Learn where to find the best bifana in Lisbon here. Bifanas in Lisbon normally cost around €2.
Another Portuguese sandwich option, which can normally be found at the same bars where bifanas are on the menu. It’s a piece of beef steak, grilled with garlic and served on a soft bun, normally with mustard. I prefer the bifana over the prego. That said, whenever we eat at Cervejaria Ramiro, our favorite seafood restaurant in Lisbon, we end our meal with a prego for dessert, as is customary. Yes, a steak sandwich for dessert.
Garlic Shrimp – Gambas a la Guillo
One of the more common dishes at seafood restaurants in all of Portugal, and even in Spain, is garlic shrimp. They generally come to the table sizzling in olive oil and garlic. The Portuguese version includes a little bit of chili pepper and the garlicky oil is perfect for sopping up with fresh, warm bread.
Where to eat Gambas a la Guillo in Lisbon: You can find this dish practically everywhere, normally for around €8-10. In our opinion, the best are at Cervejaria Ramiro Lisbon.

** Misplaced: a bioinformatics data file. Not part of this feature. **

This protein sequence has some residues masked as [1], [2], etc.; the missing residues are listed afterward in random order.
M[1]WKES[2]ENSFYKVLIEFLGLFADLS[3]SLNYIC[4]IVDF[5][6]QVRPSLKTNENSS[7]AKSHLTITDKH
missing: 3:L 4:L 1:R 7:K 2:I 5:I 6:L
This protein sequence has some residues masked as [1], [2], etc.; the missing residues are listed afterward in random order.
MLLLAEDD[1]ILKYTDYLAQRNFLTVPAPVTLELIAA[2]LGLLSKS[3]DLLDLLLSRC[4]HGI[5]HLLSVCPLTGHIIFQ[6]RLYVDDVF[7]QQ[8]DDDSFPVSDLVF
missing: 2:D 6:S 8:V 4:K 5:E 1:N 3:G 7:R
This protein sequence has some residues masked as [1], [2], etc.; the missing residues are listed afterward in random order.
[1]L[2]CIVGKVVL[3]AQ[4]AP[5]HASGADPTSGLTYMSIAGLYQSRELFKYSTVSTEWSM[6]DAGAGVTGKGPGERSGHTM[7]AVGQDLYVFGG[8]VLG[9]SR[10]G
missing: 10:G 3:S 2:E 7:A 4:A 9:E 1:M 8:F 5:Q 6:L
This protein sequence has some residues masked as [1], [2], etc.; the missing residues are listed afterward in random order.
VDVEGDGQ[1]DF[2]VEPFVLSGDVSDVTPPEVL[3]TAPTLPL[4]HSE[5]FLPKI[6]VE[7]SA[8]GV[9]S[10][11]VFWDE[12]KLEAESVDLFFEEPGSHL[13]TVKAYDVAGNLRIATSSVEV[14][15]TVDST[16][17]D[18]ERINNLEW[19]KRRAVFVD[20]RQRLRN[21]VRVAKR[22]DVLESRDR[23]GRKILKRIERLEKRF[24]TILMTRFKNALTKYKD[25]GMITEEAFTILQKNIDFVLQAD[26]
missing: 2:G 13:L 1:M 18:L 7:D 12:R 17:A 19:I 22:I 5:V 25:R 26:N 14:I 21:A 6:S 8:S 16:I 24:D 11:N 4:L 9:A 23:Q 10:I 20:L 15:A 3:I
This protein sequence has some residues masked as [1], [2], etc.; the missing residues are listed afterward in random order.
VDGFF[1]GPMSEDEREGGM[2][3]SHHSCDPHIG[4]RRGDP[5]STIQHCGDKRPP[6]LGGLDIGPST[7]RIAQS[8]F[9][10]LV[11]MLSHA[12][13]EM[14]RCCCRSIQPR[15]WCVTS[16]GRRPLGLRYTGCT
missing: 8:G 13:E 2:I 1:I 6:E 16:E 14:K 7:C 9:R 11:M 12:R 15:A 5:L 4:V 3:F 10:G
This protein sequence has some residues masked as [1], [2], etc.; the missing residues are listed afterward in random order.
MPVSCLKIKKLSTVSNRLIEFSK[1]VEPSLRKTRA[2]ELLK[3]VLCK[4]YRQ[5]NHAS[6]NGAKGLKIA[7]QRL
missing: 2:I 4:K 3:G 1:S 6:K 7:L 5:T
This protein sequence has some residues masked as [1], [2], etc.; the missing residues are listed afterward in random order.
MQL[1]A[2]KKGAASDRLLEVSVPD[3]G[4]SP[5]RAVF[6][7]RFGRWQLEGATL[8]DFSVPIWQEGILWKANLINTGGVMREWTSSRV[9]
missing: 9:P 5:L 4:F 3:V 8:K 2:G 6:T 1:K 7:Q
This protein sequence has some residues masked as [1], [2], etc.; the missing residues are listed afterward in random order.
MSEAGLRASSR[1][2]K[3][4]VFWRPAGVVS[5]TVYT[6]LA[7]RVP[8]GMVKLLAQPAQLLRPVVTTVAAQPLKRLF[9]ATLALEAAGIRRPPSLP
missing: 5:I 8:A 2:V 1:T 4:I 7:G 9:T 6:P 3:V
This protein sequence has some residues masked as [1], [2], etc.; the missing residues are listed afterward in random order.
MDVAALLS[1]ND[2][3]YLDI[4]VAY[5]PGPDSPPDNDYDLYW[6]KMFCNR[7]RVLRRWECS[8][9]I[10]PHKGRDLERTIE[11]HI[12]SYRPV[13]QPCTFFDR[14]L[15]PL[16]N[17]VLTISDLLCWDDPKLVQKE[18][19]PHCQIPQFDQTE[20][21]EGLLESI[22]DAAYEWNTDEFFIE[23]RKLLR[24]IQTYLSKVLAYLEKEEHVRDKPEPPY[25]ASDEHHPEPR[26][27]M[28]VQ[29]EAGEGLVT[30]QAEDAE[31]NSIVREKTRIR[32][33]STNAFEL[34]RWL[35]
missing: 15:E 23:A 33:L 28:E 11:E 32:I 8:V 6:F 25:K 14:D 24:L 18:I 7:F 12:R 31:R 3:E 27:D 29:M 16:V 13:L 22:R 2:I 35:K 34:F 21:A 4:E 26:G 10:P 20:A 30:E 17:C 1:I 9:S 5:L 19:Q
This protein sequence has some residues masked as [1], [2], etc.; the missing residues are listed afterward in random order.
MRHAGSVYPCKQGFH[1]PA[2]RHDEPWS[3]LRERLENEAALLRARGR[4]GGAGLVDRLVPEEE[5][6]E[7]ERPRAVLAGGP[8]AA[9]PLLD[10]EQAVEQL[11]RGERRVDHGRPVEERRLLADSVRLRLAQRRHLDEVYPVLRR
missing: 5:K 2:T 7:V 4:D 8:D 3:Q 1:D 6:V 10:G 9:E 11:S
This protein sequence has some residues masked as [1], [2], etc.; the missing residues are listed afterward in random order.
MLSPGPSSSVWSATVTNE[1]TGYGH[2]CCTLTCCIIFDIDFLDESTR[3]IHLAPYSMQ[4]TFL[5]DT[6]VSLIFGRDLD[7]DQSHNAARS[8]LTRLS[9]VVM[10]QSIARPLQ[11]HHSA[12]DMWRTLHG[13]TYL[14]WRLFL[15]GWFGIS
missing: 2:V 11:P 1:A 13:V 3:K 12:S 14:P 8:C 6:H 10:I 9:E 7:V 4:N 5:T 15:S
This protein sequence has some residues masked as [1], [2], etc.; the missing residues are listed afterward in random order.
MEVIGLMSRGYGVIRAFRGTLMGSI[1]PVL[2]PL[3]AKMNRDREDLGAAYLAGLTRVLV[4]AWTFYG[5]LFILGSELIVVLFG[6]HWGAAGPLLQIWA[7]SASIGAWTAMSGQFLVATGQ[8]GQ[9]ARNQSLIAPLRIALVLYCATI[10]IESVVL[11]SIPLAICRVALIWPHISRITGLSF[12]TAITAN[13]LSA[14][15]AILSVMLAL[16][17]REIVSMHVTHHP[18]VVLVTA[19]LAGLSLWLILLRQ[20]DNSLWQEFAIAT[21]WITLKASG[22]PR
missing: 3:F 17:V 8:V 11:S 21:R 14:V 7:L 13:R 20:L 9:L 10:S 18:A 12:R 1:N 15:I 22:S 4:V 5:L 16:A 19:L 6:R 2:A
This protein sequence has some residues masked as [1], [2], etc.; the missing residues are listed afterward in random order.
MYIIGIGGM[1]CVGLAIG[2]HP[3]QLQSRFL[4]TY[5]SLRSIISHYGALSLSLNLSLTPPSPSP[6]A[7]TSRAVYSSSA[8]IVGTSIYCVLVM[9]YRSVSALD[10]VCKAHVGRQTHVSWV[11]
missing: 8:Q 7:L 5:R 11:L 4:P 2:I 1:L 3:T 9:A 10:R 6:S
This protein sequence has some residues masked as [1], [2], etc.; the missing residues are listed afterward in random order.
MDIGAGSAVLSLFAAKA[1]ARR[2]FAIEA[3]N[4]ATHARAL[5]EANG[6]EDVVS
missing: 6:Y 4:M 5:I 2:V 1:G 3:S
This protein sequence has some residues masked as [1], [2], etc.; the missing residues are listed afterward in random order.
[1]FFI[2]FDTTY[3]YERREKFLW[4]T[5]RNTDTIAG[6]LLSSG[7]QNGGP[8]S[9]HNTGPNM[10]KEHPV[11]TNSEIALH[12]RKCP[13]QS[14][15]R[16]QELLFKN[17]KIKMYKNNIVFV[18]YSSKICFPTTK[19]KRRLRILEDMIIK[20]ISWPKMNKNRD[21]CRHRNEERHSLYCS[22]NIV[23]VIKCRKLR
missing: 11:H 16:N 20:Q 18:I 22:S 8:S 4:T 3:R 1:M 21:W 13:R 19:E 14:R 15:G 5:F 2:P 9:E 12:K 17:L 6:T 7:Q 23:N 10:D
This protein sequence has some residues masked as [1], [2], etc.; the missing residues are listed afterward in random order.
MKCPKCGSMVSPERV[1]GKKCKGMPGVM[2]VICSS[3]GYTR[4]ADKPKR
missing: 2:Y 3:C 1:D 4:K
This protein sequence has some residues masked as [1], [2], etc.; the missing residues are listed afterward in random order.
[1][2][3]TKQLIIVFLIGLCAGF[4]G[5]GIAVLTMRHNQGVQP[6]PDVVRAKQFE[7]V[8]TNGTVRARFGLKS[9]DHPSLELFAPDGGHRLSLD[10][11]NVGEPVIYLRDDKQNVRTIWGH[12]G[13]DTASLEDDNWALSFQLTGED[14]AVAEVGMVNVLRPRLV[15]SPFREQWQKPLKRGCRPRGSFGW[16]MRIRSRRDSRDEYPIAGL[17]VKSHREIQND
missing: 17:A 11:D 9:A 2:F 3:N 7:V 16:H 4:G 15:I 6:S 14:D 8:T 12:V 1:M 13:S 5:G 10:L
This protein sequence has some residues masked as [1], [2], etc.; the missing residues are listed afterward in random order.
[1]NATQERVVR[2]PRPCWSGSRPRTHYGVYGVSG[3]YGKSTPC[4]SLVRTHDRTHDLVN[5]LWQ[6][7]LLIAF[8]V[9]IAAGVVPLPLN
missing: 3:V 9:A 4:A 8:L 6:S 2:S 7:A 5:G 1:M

If one dish could be considered the national dish of Portugal, it could be Bacalhau. A salted codfish, bacalhau is popular across the Iberian peninsula. It can be served in a variety of ways, including as a simply sauteed fish. Bacalhau is most commonly eaten in Lisbon fried in a croquetta or served cold in a salad, often on top of garbanzo beans. This is one of the easiest dishes to find on the menus at many places to eat in Lisbon. Another way to eat bacalhau in Lisbon is bacalhau a bras, which pan-fries the salted codfish with shredded potatoes and scrambled eggs.
Caldo Verde Lisbon
Caldo verde is not a very photogenic soup, nor does it have a strong flavor. It is not one of the dishes I often seek out when eating in Lisbon. In my opinion, it is not one of the best Portuguese dishes. That said, every time I eat this soup I end up liking it more and more with each spoonful. It’s like comfort food. The base of the soup is potato and a leafy green vegetable like kale. A bowl of caldo verde normally costs €3-4.
Alheira – Portuguese Sausage
Alheira is a smoked sausage with a bread filling, making it softer than traditional sausage. Although probably more popular in the north of Portugal, if you see it on a Lisbon menu, order it! It’s one of my favorite things to eat in Portugal. It is often served with some vegetables or cabbage, potatoes, and a fried egg.